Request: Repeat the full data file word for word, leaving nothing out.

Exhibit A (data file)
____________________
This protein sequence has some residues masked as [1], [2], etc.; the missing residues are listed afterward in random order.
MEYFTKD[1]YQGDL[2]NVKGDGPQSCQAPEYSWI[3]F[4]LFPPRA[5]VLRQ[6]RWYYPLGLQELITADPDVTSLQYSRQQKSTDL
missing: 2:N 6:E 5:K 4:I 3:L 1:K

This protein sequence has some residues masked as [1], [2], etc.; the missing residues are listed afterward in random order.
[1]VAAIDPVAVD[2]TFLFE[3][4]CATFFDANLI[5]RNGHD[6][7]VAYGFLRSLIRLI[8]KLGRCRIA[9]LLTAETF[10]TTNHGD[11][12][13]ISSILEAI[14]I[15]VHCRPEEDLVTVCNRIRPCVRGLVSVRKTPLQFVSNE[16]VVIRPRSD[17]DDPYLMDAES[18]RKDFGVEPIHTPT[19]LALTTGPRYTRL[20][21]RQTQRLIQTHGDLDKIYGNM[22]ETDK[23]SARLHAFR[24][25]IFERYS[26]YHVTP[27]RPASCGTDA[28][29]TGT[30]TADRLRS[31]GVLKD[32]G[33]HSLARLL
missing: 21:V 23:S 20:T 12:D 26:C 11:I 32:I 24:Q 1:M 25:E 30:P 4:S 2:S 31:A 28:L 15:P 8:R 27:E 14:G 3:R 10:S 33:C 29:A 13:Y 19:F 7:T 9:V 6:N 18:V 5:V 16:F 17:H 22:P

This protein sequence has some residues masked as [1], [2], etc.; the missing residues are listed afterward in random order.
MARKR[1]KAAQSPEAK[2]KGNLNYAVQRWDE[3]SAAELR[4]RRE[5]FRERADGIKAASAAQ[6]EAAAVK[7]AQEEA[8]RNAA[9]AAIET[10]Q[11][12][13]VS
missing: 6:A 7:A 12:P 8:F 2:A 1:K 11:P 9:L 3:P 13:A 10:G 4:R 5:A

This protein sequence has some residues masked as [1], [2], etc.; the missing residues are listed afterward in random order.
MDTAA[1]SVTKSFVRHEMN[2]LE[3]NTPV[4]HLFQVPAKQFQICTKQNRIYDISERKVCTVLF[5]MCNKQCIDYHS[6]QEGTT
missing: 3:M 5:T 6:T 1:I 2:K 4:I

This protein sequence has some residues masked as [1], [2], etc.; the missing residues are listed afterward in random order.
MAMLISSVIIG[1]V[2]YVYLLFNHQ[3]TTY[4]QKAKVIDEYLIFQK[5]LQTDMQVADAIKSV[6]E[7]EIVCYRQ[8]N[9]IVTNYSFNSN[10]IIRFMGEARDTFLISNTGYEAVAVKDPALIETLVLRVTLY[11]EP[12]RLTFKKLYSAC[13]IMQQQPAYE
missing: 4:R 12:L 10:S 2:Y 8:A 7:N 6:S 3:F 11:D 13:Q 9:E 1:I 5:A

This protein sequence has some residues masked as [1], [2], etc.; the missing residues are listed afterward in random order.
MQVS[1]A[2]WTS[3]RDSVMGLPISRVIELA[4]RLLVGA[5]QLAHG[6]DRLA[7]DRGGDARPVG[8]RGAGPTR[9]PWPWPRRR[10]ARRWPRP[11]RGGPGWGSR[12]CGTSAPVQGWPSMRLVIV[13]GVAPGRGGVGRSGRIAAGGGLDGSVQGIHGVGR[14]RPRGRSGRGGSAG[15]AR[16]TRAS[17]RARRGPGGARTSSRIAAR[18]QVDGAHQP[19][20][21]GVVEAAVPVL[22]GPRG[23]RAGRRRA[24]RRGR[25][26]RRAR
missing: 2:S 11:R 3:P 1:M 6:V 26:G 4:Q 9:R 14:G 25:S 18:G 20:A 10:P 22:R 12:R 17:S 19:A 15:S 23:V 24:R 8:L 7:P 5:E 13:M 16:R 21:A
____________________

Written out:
This protein sequence has some residues masked as [1], [2], etc.; the missing residues are listed afterward in random order.
MEYFTKD[1]YQGDL[2]NVKGDGPQSCQAPEYSWI[3]F[4]LFPPRA[5]VLRQ[6]RWYYPLGLQELITADPDVTSLQYSRQQKSTDL
missing: 2:N 6:E 5:K 4:I 3:L 1:K

This protein sequence has some residues masked as [1], [2], etc.; the missing residues are listed afterward in random order.
[1]VAAIDPVAVD[2]TFLFE[3][4]CATFFDANLI[5]RNGHD[6][7]VAYGFLRSLIRLI[8]KLGRCRIA[9]LLTAETF[10]TTNHGD[11][12][13]ISSILEAI[14]I[15]VHCRPEEDLVTVCNRIRPCVRGLVSVRKTPLQFVSNE[16]VVIRPRSD[17]DDPYLMDAES[18]RKDFGVEPIHTPT[19]LALTTGPRYTRL[20][21]RQTQRLIQTHGDLDKIYGNM[22]ETDK[23]SARLHAFR[24][25]IFERYS[26]YHVTP[27]RPASCGTDA[28][29]TGT[30]TADRLRS[31]GVLKD[32]G[33]HSLARLL
missing: 21:V 23:S 20:T 12:D 26:C 11:I 32:I 24:Q 1:M 25:E 30:P 4:S 2:S 31:A 28:L 15:P 8:R 27:E 14:G 3:R 10:S 33:C 29:A 13:Y 19:F 7:T 9:V 6:N 18:V 5:V 16:F 17:H 22:P

This protein sequence has some residues masked as [1], [2], etc.; the missing residues are listed afterward in random order.
MARKR[1]KAAQSPEAK[2]KGNLNYAVQRWDE[3]SAAELR[4]RRE[5]FRERADGIKAASAAQ[6]EAAAVK[7]AQEEA[8]RNAA[9]AAIET[10]Q[11][12][13]VS
missing: 6:A 7:A 12:P 8:F 2:A 1:K 11:P 9:L 3:P 13:A 10:G 4:R 5:A

This protein sequence has some residues masked as [1], [2], etc.; the missing residues are listed afterward in random order.
MDTAA[1]SVTKSFVRHEMN[2]LE[3]NTPV[4]HLFQVPAKQFQICTKQNRIYDISERKVCTVLF[5]MCNKQCIDYHS[6]QEGTT
missing: 3:M 5:T 6:T 1:I 2:K 4:I

This protein sequence has some residues masked as [1], [2], etc.; the missing residues are listed afterward in random order.
MAMLISSVIIG[1]V[2]YVYLLFNHQ[3]TTY[4]QKAKVIDEYLIFQK[5]LQTDMQVADAIKSV[6]E[7]EIVCYRQ[8]N[9]IVTNYSFNSN[10]IIRFMGEARDTFLISNTGYEAVAVKDPALIETLVLRVTLY[11]EP[12]RLTFKKLYSAC[13]IMQQQPAYE
missing: 4:R 12:L 10:S 2:Y 8:A 7:N 6:S 3:F 11:D 13:Q 9:E 1:I 5:A

This protein sequence has some residues masked as [1], [2], etc.; the missing residues are listed afterward in random order.
MQVS[1]A[2]WTS[3]RDSVMGLPISRVIELA[4]RLLVGA[5]QLAHG[6]DRLA[7]DRGGDARPVG[8]RGAGPTR[9]PWPWPRRR[10]ARRWPRP[11]RGGPGWGSR[12]CGTSAPVQGWPSMRLVIV[13]GVAPGRGGVGRSGRIAAGGGLDGSVQGIHGVGR[14]RPRGRSGRGGSAG[15]AR[16]TRAS[17]RARRGPGGARTSSRIAAR[18]QVDGAHQP[19][20][21]GVVEAAVPVL[22]GPRG[23]RAGRRRA[24]RRGR[25][26]RRAR
missing: 2:S 11:R 3:P 1:M 6:V 26:G 4:Q 9:R 14:G 25:S 18:G 20:A 10:P 22:R 12:R 17:S 19:A 15:S 23:V 24:R 8:L 7:P 5:E 13:M 16:R 21:A